As Deatrick mentioned, agriculturalists have long recognized the value of salt as a fertilizer. A prize-winning essay on the valuable properties of salt for agriculture written by Robert Faulk, a contemporary of Deatrick’s, recognizes the long lineage of the agricultural use of salt. He states that the “ancient Hebrews already applied it 2,000 years ago in Palestine,” citing 2 Kings 2:21 and Luke 14:34. It’s fascinating that this essay on the agricultural use of salt specifically refers to Luke 14:34 to make its case, indicating that Jesus is talking about an agricultural rather than a culinary phenomenon.

When Jesus spoke about salt in Matthew 5:13, Mark 9:50, and Luke 14:34–35, he was referring to several varieties of salts used in the first century. These salts were unlike the modern table salt (sodium chloride) in our kitchens. The salts in Jesus’ day were mixtures of chlorides of sodium, magnesium, and potassium, with very small amounts of calcium sulfate (gypsum). Some of these would dissolve more quickly than others, while some were better able to withstand the elements. These hardier, “saltier” salts were generally more valuable in an agricultural context because that meant their benefits would last longer.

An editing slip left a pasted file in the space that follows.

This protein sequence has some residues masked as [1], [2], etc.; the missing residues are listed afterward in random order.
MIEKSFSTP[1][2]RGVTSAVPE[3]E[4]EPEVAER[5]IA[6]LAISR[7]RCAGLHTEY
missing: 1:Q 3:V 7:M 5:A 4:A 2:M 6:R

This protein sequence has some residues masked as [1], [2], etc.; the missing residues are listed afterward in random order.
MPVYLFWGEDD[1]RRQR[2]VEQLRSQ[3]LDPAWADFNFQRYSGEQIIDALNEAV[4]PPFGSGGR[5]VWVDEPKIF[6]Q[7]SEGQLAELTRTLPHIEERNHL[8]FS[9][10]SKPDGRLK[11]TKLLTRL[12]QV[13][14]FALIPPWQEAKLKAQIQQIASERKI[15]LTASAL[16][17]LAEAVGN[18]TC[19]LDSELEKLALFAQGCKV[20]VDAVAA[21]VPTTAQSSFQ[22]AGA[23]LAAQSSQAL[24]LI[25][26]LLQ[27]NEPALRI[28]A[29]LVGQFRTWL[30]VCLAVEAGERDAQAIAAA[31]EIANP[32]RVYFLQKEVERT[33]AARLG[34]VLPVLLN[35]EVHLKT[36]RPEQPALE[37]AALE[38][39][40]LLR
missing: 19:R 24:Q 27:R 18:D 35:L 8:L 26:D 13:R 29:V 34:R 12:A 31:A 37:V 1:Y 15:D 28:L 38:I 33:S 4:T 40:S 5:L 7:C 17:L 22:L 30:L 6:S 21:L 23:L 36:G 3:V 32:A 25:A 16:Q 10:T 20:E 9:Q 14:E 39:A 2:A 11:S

An election guide by the editors of Christianity Today.
When Jesus talked about salt losing its “saltiness” or “savor,” it refers to a process in which the compounds of salts naturally disintegrate over time. Disintegrated salt loses a small amount of gypsum, which changes its “saltiness.” This change in saltiness makes it a less effective fertilizing agent. So when Jesus talked to his followers about losing their saltiness, he was talking about losing their fertilizing properties, their ability to bring about life and growth.